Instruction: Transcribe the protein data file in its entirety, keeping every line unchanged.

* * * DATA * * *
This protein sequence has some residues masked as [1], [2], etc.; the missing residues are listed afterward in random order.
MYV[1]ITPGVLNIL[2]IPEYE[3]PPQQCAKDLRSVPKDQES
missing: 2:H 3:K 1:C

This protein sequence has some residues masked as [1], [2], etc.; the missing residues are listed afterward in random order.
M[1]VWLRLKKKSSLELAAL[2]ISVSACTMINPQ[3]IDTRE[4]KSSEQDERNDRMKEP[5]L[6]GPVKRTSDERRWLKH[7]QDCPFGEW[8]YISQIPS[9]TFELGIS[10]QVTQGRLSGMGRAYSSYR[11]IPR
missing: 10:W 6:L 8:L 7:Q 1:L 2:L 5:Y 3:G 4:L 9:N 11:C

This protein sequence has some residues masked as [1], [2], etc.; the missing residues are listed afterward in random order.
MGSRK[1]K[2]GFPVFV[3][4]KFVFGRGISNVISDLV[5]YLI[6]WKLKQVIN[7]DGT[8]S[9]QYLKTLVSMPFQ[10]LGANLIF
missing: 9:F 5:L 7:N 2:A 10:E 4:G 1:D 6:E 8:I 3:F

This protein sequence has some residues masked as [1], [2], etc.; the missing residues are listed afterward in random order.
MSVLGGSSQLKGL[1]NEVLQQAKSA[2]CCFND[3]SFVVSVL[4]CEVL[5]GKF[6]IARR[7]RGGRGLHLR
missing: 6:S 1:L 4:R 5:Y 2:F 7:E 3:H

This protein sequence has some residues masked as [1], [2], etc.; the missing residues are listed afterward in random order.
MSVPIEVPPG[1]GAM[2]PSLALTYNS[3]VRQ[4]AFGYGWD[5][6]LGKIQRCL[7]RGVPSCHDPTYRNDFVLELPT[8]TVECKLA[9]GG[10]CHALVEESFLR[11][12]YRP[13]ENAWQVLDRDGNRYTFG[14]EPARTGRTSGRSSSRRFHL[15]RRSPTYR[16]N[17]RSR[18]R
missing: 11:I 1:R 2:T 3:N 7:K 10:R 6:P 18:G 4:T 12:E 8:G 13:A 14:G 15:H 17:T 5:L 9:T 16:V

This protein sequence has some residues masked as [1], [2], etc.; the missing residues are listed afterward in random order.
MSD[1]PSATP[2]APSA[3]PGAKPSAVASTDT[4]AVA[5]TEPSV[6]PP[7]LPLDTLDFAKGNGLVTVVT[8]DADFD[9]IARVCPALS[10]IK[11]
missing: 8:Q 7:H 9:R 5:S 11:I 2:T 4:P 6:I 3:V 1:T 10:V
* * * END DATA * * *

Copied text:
This protein sequence has some residues masked as [1], [2], etc.; the missing residues are listed afterward in random order.
MYV[1]ITPGVLNIL[2]IPEYE[3]PPQQCAKDLRSVPKDQES
missing: 2:H 3:K 1:C

This protein sequence has some residues masked as [1], [2], etc.; the missing residues are listed afterward in random order.
M[1]VWLRLKKKSSLELAAL[2]ISVSACTMINPQ[3]IDTRE[4]KSSEQDERNDRMKEP[5]L[6]GPVKRTSDERRWLKH[7]QDCPFGEW[8]YISQIPS[9]TFELGIS[10]QVTQGRLSGMGRAYSSYR[11]IPR
missing: 10:W 6:L 8:L 7:Q 1:L 2:L 5:Y 3:G 4:L 9:N 11:C

This protein sequence has some residues masked as [1], [2], etc.; the missing residues are listed afterward in random order.
MGSRK[1]K[2]GFPVFV[3][4]KFVFGRGISNVISDLV[5]YLI[6]WKLKQVIN[7]DGT[8]S[9]QYLKTLVSMPFQ[10]LGANLIF
missing: 9:F 5:L 7:N 2:A 10:E 4:G 1:D 6:E 8:I 3:F

This protein sequence has some residues masked as [1], [2], etc.; the missing residues are listed afterward in random order.
MSVLGGSSQLKGL[1]NEVLQQAKSA[2]CCFND[3]SFVVSVL[4]CEVL[5]GKF[6]IARR[7]RGGRGLHLR
missing: 6:S 1:L 4:R 5:Y 2:F 7:E 3:H

This protein sequence has some residues masked as [1], [2], etc.; the missing residues are listed afterward in random order.
MSVPIEVPPG[1]GAM[2]PSLALTYNS[3]VRQ[4]AFGYGWD[5][6]LGKIQRCL[7]RGVPSCHDPTYRNDFVLELPT[8]TVECKLA[9]GG[10]CHALVEESFLR[11][12]YRP[13]ENAWQVLDRDGNRYTFG[14]EPARTGRTSGRSSSRRFHL[15]RRSPTYR[16]N[17]RSR[18]R
missing: 11:I 1:R 2:T 3:N 7:K 10:R 6:P 18:G 4:T 12:E 8:G 13:A 14:G 15:H 17:T 5:L 9:T 16:V

This protein sequence has some residues masked as [1], [2], etc.; the missing residues are listed afterward in random order.
MSD[1]PSATP[2]APSA[3]PGAKPSAVASTDT[4]AVA[5]TEPSV[6]PP[7]LPLDTLDFAKGNGLVTVVT[8]DADFD[9]IARVCPALS[10]IK[11]
missing: 8:Q 7:H 9:R 5:S 11:I 2:T 4:P 6:I 3:V 1:T 10:V